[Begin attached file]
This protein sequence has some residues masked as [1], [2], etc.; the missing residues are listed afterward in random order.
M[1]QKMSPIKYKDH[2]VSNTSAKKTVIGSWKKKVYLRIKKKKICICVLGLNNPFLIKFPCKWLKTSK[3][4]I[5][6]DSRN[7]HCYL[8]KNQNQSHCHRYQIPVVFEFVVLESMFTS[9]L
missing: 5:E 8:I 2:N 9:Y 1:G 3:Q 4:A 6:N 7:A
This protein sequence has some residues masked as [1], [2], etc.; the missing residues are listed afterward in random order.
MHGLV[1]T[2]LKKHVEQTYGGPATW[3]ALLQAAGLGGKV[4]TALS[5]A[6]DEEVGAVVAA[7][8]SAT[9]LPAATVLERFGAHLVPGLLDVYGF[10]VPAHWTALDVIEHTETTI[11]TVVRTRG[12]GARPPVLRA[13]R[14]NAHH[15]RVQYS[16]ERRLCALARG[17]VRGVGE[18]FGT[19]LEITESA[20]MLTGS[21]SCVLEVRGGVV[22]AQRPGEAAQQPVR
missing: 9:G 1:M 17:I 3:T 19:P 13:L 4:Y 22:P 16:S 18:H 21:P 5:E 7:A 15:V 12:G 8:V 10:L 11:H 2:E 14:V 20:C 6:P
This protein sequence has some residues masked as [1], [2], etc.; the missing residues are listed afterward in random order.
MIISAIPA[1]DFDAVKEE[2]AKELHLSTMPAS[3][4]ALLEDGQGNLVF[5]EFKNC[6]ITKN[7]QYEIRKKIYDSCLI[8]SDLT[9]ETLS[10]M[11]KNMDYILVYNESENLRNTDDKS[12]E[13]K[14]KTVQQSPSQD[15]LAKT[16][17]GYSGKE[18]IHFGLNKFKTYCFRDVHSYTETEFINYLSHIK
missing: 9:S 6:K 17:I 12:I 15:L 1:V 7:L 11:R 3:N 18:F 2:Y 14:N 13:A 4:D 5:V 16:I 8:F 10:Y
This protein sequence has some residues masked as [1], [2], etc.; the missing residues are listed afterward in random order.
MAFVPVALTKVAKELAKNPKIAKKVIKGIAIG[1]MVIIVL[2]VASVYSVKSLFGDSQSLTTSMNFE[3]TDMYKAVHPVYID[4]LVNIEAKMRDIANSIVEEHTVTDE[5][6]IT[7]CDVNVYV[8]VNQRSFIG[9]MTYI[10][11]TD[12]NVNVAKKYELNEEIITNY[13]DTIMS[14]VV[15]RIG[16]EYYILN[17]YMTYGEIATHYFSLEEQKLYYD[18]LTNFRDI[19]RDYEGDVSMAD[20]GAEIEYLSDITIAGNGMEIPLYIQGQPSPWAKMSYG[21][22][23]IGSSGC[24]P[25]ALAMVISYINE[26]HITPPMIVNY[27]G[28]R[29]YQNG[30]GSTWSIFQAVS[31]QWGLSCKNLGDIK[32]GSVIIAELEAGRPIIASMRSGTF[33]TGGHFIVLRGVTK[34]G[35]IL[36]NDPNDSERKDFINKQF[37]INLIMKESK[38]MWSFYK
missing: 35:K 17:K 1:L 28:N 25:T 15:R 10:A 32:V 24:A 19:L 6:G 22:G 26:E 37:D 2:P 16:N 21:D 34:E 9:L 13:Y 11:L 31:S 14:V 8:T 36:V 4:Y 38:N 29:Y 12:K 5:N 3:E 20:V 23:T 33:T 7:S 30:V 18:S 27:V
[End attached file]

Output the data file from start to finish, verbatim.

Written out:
This protein sequence has some residues masked as [1], [2], etc.; the missing residues are listed afterward in random order.
M[1]QKMSPIKYKDH[2]VSNTSAKKTVIGSWKKKVYLRIKKKKICICVLGLNNPFLIKFPCKWLKTSK[3][4]I[5][6]DSRN[7]HCYL[8]KNQNQSHCHRYQIPVVFEFVVLESMFTS[9]L
missing: 5:E 8:I 2:N 9:Y 1:G 3:Q 4:A 6:N 7:A
This protein sequence has some residues masked as [1], [2], etc.; the missing residues are listed afterward in random order.
MHGLV[1]T[2]LKKHVEQTYGGPATW[3]ALLQAAGLGGKV[4]TALS[5]A[6]DEEVGAVVAA[7][8]SAT[9]LPAATVLERFGAHLVPGLLDVYGF[10]VPAHWTALDVIEHTETTI[11]TVVRTRG[12]GARPPVLRA[13]R[14]NAHH[15]RVQYS[16]ERRLCALARG[17]VRGVGE[18]FGT[19]LEITESA[20]MLTGS[21]SCVLEVRGGVV[22]AQRPGEAAQQPVR
missing: 9:G 1:M 17:I 3:T 19:P 13:L 4:Y 22:P 16:S 18:H 21:P 5:E 7:A 15:V 12:G 8:V 10:L 11:H 2:E 14:V 20:C 6:P
This protein sequence has some residues masked as [1], [2], etc.; the missing residues are listed afterward in random order.
MIISAIPA[1]DFDAVKEE[2]AKELHLSTMPAS[3][4]ALLEDGQGNLVF[5]EFKNC[6]ITKN[7]QYEIRKKIYDSCLI[8]SDLT[9]ETLS[10]M[11]KNMDYILVYNESENLRNTDDKS[12]E[13]K[14]KTVQQSPSQD[15]LAKT[16][17]GYSGKE[18]IHFGLNKFKTYCFRDVHSYTETEFINYLSHIK
missing: 9:S 6:K 17:I 12:I 15:L 1:V 7:L 11:R 3:N 18:F 2:Y 14:N 13:A 4:D 5:V 16:I 8:F 10:Y
This protein sequence has some residues masked as [1], [2], etc.; the missing residues are listed afterward in random order.
MAFVPVALTKVAKELAKNPKIAKKVIKGIAIG[1]MVIIVL[2]VASVYSVKSLFGDSQSLTTSMNFE[3]TDMYKAVHPVYID[4]LVNIEAKMRDIANSIVEEHTVTDE[5][6]IT[7]CDVNVYV[8]VNQRSFIG[9]MTYI[10][11]TD[12]NVNVAKKYELNEEIITNY[13]DTIMS[14]VV[15]RIG[16]EYYILN[17]YMTYGEIATHYFSLEEQKLYYD[18]LTNFRDI[19]RDYEGDVSMAD[20]GAEIEYLSDITIAGNGMEIPLYIQGQPSPWAKMSYG[21][22][23]IGSSGC[24]P[25]ALAMVISYINE[26]HITPPMIVNY[27]G[28]R[29]YQNG[30]GSTWSIFQAVS[31]QWGLSCKNLGDIK[32]GSVIIAELEAGRPIIASMRSGTF[33]TGGHFIVLRGVTK[34]G[35]IL[36]NDPNDSERKDFINKQF[37]INLIMKESK[38]MWSFYK
missing: 35:K 17:K 1:L 28:N 25:T 15:R 10:A 32:V 24:A 19:L 6:G 22:G 26:E 37:D 2:P 16:N 21:D 34:E 9:L 13:Y 11:L 31:S 14:V 8:T 36:V 4:Y 38:N 29:Y 12:K 5:N 3:E 20:V 23:T 33:T 7:S 30:V 18:S 27:V